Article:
People in Tower Hamlets who are most vulnerable to flu are being urged to protect themselves and their family this winter by having the flu vaccination.
Flu is a highly contagious viral infection that anyone can catch, and it can be very serious for some. It is most common over the winter period.
Getting the flu jab or nasal spray is one of the most effective ways to reduce potential harm from the seasonal flu virus.
The vaccination is offered for free to those at increased risk from the effects of flu. This includes:
- children aged two and three via their GP practice
- children in reception class and school years one to five
- people aged 65 and over
- pregnant women
- people with long-term health conditions such as a heart, lung, kidney or liver disease
- carers of older or disabled people
- everyone living in a residential or nursing home
- front-line health and social care workers
Sir Sam Everington, local GP and chair of NHS Tower Hamlets Clinical Commissioning Group (CCG), said: “It’s vitally important that if you are eligible for the free vaccine, you take up the offer.
“Flu has the potential to be really serious – causing complications such as bronchitis or pneumonia for those with underlying health conditions, and in some cases it can be fatal, that’s why it’s so important that people in the high risk groups make an appointment with their GP to get their flu jab.
“The vaccine is updated every year to combat the latest strains of the flu virus so if you are in a high risk group and had the jab last year, you will need another one this year.
“As well as getting the vaccine, practising good hand hygiene by catching coughs and sneezes in a tissue, throwing it away and washing your hands after can help limit its spread.”
Mayor of Tower Hamlets, John Biggs, said: “The flu jab is very important for those most vulnerable to ensure they keep themselves healthy for the upcoming winter season.
“It is also very important for any front-line social and health care staff to receive this vaccination to ensure they don’t spread the virus when visiting homes or other settings.”
It is really important that people at higher risk of developing serious complications from flu take up the offer of the free vaccine.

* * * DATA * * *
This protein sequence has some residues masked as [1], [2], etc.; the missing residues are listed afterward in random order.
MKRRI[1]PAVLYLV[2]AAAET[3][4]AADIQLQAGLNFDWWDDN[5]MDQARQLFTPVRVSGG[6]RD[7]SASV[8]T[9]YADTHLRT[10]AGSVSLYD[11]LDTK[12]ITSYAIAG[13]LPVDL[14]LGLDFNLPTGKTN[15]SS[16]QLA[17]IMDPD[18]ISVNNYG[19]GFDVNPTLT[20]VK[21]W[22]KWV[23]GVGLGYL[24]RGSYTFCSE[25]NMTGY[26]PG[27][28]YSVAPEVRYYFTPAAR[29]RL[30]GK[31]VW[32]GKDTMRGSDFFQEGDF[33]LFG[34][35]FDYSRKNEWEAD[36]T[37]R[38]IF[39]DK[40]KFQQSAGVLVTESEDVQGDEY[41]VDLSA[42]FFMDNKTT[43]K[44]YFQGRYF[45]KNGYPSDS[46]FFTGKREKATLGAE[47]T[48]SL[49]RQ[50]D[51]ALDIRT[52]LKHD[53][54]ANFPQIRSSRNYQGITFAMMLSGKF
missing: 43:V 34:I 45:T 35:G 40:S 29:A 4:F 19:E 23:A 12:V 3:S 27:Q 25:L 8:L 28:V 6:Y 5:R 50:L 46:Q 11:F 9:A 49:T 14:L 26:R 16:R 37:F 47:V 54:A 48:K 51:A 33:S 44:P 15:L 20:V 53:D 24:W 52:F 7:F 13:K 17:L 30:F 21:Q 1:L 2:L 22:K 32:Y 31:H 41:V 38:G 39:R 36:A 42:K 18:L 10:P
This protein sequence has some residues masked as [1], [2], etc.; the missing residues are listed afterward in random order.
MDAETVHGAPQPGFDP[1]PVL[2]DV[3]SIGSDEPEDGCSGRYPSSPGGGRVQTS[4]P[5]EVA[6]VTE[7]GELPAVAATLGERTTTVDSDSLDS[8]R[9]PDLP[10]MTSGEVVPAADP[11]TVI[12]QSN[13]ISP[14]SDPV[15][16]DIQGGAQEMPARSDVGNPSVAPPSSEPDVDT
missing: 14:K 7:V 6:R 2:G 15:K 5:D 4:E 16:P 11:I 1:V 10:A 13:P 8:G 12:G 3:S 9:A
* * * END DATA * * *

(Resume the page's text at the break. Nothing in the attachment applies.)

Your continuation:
People with respiratory diseases such as COPD, emphysema or asthma are seven times more likely to die if they catch flu compared to those that don’t, and people with cardiovascular problems such as chronic heart disease or angina, or those who have had a stroke, are 11 times more likely.
Vaccinating children not only helps to prevent them from getting the virus, it also prevents the spread of flu within the local population. For healthy children aged between two and nine, the flu vaccine will usually be given in the form of a nasal spray, administered by a health professional.
People with elderly and vulnerable members of their family and neighbours are encouraged to remind them the importance of getting their flu vaccination.
To get your vaccine or find out if you are eligible, contact your general practice or pharmacist for more information.
People who are not in the at-risk groups, and therefore not eligible for the free NHS flu vaccination, are still strongly recommended to make their own arrangements to have the flu jab as the virus can be serious for anyone who catches it. Vaccinations are available for a small charge at many local pharmacies.
If you think you have flu, stay at home to prevent it spreading and rest until you feel better. Call NHS 111 if you have an underlying health condition or feel really unwell.
For more information on how to help you and your family to stay well this winter, visit www.nhs.uk/staywell.